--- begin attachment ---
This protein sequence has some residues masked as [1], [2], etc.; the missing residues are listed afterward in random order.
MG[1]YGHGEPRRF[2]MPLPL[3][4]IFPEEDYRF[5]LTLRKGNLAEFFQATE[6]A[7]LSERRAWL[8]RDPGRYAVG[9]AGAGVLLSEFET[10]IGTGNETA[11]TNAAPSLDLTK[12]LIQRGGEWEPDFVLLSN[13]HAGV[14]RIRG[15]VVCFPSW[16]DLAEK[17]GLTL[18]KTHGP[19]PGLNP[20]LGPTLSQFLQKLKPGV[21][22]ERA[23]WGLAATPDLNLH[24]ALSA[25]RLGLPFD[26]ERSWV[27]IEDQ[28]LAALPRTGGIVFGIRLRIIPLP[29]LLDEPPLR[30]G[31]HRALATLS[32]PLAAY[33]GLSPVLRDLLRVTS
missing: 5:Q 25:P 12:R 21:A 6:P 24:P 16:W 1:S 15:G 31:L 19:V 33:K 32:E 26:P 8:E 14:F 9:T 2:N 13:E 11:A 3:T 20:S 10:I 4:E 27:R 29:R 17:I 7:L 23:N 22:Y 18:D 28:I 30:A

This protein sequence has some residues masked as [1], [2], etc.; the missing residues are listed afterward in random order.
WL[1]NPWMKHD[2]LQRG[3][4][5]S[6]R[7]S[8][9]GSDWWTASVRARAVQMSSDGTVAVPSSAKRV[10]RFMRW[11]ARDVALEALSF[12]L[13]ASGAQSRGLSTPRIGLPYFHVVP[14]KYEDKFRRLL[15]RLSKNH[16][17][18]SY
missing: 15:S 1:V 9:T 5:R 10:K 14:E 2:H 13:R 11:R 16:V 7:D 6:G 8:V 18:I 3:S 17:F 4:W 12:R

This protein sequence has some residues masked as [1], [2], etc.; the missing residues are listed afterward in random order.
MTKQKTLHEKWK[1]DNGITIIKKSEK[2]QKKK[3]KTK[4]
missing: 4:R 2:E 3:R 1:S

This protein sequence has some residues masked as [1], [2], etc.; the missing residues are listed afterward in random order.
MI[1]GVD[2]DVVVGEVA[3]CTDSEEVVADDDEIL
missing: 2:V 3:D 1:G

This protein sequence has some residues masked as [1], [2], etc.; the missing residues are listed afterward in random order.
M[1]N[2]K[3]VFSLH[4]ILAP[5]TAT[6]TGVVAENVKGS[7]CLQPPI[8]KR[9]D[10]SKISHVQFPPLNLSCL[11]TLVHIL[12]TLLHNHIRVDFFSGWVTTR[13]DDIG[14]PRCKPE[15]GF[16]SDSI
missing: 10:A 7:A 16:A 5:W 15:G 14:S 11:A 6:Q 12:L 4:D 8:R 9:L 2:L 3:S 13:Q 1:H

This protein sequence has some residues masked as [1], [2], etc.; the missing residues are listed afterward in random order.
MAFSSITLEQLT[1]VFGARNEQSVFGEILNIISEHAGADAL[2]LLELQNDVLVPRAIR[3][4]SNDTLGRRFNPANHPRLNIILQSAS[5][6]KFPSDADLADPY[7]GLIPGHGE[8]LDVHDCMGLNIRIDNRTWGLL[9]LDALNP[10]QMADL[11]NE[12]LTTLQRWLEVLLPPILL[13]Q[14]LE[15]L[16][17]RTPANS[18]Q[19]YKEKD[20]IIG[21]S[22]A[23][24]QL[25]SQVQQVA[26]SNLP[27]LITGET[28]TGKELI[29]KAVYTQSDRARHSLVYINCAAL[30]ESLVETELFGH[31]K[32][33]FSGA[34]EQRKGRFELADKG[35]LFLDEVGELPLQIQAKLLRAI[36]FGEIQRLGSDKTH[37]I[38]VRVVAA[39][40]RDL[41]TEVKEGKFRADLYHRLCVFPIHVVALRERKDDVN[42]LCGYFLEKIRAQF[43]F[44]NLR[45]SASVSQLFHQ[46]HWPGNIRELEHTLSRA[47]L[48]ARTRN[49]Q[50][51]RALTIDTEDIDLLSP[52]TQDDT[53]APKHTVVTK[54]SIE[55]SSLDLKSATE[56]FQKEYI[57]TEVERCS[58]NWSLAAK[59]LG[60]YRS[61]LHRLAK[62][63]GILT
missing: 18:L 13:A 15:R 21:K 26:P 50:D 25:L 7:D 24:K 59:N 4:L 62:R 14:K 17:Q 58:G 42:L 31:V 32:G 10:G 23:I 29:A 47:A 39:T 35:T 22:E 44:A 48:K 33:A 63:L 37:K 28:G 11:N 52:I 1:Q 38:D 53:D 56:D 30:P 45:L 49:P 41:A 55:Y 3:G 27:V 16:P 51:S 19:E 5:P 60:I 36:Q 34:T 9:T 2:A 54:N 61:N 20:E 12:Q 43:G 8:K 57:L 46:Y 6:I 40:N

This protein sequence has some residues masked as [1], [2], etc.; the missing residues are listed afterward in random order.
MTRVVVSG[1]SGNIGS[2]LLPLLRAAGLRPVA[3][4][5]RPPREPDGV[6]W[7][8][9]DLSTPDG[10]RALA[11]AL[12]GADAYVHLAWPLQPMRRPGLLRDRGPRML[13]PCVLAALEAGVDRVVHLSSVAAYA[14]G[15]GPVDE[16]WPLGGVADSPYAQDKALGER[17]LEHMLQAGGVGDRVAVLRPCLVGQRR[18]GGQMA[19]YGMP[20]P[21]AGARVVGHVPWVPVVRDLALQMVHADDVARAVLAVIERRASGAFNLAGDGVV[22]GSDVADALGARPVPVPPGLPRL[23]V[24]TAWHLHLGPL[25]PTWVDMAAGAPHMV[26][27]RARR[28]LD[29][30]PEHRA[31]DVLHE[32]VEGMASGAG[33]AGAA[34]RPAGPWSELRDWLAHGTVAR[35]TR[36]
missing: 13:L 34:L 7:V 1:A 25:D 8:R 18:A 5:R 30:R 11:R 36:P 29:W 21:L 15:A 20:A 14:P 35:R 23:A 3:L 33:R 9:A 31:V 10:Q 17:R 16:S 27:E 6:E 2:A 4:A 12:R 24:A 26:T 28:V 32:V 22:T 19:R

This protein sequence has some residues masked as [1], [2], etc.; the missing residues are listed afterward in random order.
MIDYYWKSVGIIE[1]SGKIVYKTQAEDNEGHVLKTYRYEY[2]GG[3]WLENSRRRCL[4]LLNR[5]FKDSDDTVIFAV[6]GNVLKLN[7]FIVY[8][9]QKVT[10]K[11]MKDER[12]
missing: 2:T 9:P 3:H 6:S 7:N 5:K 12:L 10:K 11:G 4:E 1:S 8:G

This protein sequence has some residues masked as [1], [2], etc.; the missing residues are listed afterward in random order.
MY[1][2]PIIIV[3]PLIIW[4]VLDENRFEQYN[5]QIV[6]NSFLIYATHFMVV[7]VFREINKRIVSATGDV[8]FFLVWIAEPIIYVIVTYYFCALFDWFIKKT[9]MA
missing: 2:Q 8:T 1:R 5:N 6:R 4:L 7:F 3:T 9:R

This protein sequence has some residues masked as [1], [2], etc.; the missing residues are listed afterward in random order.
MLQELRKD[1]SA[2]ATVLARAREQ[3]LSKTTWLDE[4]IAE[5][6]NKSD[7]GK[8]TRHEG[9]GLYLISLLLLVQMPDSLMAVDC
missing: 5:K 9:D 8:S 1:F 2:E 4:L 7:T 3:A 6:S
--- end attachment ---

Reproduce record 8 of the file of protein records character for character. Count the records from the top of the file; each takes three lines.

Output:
This protein sequence has some residues masked as [1], [2], etc.; the missing residues are listed afterward in random order.
MIDYYWKSVGIIE[1]SGKIVYKTQAEDNEGHVLKTYRYEY[2]GG[3]WLENSRRRCL[4]LLNR[5]FKDSDDTVIFAV[6]GNVLKLN[7]FIVY[8][9]QKVT[10]K[11]MKDER[12]
missing: 2:T 9:P 3:H 6:S 7:N 5:K 12:L 10:K 11:G 4:E 1:S 8:G